Leslie Van Houten
California Governor Jerry Brown denied parole request of mass murderer Charles Manson follower Leslie Van Houten, saying she remains a risk to societyReuters

For the 20th time, parole has been denied to Leslie Van Houten, who is serving a life sentence for the 1969 killings of Leno La Bianca and his wife Rosemary. Although a prison board had recommended parole for the former follower of convicted mass murderer Charles Manson stating her good behaviour during detention, California Governor Jerry Brown rejected the request on Friday (22 July).

"Both her role in these extraordinarily brutal crimes and her inability to explain her willing participation in such horrific violence cannot be overlooked and lead me to believe she remains an unacceptable risk to society if released," Brown reportedly wrote in his response to the recommendation.

Relatives of her victims had also opposed her release and had signed a petition backed by signatures of 140,000 people. However, Van Houten's lawyer, Rich Pfeiffer, said the governor's response was expected and that he will challenge the decision in Los Angeles County Superior Court. He added that Van Houten's next parole hearing could come within a year.

Van Houten was 19 when she went on a killing spree. It was reported that she had held down Rosemary while an accomplice of hers from the Charles Manson "family" stabbed the woman. Van Houten reportedly admitted later that she too stabbed the woman after she was dead. The killing took place only a day after Manson's followers murdered actress Sharon Tate and four others.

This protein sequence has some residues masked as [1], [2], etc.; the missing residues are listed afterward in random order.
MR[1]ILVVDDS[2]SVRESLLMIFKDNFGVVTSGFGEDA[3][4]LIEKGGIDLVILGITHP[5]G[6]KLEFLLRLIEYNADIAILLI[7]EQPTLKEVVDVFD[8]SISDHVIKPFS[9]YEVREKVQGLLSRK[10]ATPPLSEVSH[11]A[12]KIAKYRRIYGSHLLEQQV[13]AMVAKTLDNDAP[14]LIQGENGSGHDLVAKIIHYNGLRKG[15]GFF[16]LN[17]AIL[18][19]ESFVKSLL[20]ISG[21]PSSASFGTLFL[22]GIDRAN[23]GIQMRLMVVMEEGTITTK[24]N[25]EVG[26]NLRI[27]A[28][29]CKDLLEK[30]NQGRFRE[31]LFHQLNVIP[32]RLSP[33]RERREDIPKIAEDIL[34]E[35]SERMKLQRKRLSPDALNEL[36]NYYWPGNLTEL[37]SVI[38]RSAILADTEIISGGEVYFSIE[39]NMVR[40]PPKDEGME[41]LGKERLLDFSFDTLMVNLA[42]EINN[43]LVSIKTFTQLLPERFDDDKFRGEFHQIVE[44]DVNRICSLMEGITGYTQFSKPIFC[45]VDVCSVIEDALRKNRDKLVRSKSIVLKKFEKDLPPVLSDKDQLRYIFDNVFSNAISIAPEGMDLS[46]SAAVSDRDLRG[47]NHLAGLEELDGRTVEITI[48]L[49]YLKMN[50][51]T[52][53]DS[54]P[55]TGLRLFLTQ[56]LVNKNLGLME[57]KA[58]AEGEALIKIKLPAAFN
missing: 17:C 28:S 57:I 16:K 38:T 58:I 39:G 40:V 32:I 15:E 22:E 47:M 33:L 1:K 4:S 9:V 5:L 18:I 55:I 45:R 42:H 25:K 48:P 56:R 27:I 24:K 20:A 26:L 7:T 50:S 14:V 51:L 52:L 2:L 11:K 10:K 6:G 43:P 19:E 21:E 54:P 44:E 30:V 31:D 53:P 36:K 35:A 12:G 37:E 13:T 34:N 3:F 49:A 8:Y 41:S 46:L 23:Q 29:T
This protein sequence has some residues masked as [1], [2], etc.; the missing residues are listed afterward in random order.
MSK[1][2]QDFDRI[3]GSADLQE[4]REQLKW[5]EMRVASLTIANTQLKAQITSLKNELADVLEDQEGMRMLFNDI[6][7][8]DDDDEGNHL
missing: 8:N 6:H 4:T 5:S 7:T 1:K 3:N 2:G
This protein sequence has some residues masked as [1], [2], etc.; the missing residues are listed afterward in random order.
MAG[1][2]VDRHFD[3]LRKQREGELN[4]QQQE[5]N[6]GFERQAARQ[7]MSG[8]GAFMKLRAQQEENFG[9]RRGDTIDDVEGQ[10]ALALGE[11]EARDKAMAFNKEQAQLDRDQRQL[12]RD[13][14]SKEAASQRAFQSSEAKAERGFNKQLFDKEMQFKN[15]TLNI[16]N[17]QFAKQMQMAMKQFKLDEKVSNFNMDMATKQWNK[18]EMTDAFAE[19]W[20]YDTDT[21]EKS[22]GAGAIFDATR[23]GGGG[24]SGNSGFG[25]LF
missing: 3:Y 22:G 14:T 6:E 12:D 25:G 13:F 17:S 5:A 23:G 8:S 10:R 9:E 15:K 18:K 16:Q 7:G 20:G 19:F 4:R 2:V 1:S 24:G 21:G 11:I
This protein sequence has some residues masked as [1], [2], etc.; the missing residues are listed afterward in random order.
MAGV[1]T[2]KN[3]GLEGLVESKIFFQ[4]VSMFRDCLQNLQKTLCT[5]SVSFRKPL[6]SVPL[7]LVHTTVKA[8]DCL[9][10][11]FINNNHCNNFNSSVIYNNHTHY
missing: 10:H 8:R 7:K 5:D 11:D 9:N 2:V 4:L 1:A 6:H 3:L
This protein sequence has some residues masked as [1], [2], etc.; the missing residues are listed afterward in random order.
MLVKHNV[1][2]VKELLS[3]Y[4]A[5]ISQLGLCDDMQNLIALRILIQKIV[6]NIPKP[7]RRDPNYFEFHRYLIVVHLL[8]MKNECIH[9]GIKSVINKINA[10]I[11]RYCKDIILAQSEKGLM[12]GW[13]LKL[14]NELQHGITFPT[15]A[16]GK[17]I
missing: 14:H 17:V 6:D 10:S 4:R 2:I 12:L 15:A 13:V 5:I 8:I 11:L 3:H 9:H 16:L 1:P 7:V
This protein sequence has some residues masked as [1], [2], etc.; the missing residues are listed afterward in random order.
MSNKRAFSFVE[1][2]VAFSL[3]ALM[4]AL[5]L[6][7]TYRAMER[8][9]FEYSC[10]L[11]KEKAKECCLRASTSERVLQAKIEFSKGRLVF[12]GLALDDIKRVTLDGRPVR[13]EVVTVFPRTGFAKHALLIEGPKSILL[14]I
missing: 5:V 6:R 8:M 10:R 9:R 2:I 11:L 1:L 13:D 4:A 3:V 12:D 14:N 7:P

Manson, who is now 81, is in prison along with his other followers – including Patricia Krenwinkel and Charles Watson. He was found guilty of controlling his followers using drugs and other means and directing them to commit horrific killings.

Van Houten, who was the youngest among the other convicted Manson followers, has reportedly completed college degrees while in detention. She is also said to have demonstrated very good behaviour. "I don't let myself off the hook. I don't find parts in any of this that makes me feel the slightest bit good about myself," she said at her April parole board hearing, the BBC reported.

"Gov. Brown has done a good thing here, and I think he sees what we see — that this was an unrepentant killer," Lou Smaldino, nephew of the La Biancas, was quoted by NYDaily News.